Thursday 14 December 2017

We want to help our daughter


Our only daughter has recently married and she and her husband are renting as they cannot afford a home because they don't have a sufficient deposit built up. We would like to help by way of a loan. Some years ago I picked up a leaflet about a Lifetime Mortgage. Are these still available?

They are not currently available and like a number of other mortgages for the elderly, they are not a great idea. So if they should become available again be very wary.

A Lifetime Mortgage was typically taken out by the over-70s, using equity in their mortgage-free home, where no regular repayments were made and the loan was repaid in full on their death via the house sale.

The maximum amount offered was generally 10-50pc but the interest payments "rolled up" over the person's lifetime and could well end up being in excess of the value of the property at date of death.

In addition, the interest rate charged was generally considerably higher than that available to normal borrowers.

In some cases, the bank would insist on instant repayment if the couple moved into a nursing home.

It is a very expensive method of helping out sons or daughters.

In your own case, your willingness to assist is laudable, but I would steer clear of using your home as collateral. If you have cash elsewhere, you can gift your daughter up to €225,000 without her incurring a tax liability.

If you intend leaving the house to her in your will, she should mention this to her bank when applying for a loan as they may regard it favourably, but bear in mind that lenders like to see a history of savings from prospective buyers rather than a gift or loan from parents.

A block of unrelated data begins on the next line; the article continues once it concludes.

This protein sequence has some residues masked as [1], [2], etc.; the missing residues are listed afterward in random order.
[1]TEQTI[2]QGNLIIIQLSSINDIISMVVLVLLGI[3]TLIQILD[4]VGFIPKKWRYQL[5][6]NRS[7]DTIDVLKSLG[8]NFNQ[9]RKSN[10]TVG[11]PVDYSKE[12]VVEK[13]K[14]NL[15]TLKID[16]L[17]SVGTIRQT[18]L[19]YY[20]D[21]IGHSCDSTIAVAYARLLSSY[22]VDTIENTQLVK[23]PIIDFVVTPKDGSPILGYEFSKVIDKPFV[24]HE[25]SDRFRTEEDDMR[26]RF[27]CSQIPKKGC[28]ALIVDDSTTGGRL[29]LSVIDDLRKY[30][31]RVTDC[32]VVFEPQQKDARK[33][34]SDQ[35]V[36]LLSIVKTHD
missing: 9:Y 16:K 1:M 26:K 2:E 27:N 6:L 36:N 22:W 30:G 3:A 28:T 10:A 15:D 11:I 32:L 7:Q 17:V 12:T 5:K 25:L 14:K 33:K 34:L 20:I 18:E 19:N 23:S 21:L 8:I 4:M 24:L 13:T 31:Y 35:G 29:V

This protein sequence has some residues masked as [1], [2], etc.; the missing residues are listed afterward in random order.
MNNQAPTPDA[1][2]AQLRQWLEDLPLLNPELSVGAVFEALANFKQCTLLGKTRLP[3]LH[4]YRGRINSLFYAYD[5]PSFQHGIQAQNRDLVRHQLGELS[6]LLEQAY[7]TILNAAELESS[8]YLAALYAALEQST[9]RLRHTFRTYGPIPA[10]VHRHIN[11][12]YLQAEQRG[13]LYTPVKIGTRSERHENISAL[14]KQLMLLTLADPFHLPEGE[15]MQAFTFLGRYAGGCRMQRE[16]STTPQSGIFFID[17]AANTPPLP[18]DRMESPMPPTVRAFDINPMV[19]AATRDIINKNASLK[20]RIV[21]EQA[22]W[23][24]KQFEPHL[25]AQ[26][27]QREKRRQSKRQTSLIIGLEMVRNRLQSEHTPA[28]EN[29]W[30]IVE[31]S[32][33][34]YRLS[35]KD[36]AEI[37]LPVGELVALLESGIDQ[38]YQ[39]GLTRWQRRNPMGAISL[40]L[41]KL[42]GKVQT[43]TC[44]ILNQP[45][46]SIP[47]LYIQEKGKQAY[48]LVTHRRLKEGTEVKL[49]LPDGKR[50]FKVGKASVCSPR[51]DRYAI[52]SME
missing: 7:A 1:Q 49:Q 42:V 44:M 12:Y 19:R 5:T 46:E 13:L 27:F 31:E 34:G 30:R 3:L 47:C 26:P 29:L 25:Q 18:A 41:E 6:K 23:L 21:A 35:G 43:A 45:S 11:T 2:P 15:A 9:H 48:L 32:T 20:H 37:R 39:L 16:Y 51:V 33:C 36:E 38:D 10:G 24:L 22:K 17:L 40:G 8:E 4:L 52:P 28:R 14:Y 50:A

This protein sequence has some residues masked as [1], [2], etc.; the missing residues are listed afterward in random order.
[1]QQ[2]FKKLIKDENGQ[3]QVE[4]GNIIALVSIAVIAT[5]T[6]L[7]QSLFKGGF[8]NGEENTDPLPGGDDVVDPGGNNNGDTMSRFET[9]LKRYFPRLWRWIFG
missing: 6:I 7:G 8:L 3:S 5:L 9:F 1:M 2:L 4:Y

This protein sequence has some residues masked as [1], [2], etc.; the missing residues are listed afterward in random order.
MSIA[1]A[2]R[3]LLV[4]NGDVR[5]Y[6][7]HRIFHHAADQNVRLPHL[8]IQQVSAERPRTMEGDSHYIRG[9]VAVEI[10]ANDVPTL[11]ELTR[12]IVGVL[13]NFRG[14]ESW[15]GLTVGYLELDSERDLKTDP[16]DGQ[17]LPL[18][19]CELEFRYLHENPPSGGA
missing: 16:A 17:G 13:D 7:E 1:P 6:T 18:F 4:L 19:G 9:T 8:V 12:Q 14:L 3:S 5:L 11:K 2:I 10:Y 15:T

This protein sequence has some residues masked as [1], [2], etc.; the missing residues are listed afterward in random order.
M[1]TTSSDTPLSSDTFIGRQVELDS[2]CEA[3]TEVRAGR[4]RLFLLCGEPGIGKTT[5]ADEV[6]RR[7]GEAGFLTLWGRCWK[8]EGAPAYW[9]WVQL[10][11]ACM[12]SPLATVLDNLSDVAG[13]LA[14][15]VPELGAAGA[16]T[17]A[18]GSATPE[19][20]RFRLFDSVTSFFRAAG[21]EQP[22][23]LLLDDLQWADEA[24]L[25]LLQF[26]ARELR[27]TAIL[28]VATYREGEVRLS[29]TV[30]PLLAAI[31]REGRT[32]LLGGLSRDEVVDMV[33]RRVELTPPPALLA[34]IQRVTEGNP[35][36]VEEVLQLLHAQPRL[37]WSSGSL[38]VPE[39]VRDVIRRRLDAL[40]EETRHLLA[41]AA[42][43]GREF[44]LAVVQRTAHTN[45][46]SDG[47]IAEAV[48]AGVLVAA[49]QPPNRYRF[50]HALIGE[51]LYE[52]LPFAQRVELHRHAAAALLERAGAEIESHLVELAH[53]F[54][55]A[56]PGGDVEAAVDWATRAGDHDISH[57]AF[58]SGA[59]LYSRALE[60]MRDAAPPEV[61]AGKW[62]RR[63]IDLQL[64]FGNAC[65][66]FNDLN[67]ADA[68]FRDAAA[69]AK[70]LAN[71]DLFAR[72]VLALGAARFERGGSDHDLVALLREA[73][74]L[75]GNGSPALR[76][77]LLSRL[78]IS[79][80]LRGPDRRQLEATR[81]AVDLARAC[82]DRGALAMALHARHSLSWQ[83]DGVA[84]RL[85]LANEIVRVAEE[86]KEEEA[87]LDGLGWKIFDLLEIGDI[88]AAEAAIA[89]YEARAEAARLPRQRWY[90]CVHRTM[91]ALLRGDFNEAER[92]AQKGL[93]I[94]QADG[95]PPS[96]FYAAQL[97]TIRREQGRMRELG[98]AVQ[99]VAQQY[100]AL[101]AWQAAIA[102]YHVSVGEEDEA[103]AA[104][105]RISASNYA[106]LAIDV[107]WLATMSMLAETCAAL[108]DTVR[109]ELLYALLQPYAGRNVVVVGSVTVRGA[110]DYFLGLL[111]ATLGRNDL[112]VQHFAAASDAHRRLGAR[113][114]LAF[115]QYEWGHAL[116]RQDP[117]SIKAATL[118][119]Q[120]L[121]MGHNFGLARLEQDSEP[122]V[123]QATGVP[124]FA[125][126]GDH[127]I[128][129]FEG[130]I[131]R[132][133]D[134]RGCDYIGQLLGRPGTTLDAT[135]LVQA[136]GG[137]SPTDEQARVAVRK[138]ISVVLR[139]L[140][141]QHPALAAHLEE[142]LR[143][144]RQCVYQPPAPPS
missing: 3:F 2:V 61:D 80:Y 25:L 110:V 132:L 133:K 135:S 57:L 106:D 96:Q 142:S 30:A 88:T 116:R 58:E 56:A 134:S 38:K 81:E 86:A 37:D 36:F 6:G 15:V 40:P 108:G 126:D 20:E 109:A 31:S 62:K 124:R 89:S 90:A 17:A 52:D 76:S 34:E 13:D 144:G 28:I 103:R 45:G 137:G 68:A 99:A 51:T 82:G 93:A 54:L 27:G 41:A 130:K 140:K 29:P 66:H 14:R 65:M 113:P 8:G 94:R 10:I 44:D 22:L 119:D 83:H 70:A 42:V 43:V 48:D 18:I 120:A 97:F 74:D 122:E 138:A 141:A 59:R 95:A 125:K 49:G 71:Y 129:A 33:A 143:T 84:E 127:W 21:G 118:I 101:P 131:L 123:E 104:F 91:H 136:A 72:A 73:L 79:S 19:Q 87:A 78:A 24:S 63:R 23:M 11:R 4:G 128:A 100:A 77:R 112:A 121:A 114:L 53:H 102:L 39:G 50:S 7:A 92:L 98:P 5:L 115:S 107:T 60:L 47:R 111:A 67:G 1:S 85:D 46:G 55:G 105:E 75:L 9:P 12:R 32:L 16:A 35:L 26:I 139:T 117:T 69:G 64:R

We can no longer afford our mortgage due to a (hopefully) temporary job loss and we are moving back in with my parents and renting out our house. We actually have a tenant ready which is great. Do we have to tell the bank? I'm afraid of losing our tracker.

Technically, any property which changes purpose (i.e. from a principal private residence to an investment property) breaches the tracker contract. The interest rates applying to investment properties are higher than trackers and banks can seek to void the mortgage and switch you to a variable rate.

There is some "turning a blind eye" by banks in this regard though, and in truth, it's notoriously difficult for them to police in any event. If the mortgage is being paid after a period of arrears they may just be grateful to get it.

Having said that, some lenders would be more aggressive than others in this regard.

Do bear in mind that the bank isn't your only issue.

If you have a tenant you become responsible for all kinds of things such as the second home property tax, registering with the Private Residential Tenancies Board and declaring income tax on your rental earnings.

Your home insurance company would have a right to be informed also and may seek to increase your premiums.

Irish Independent

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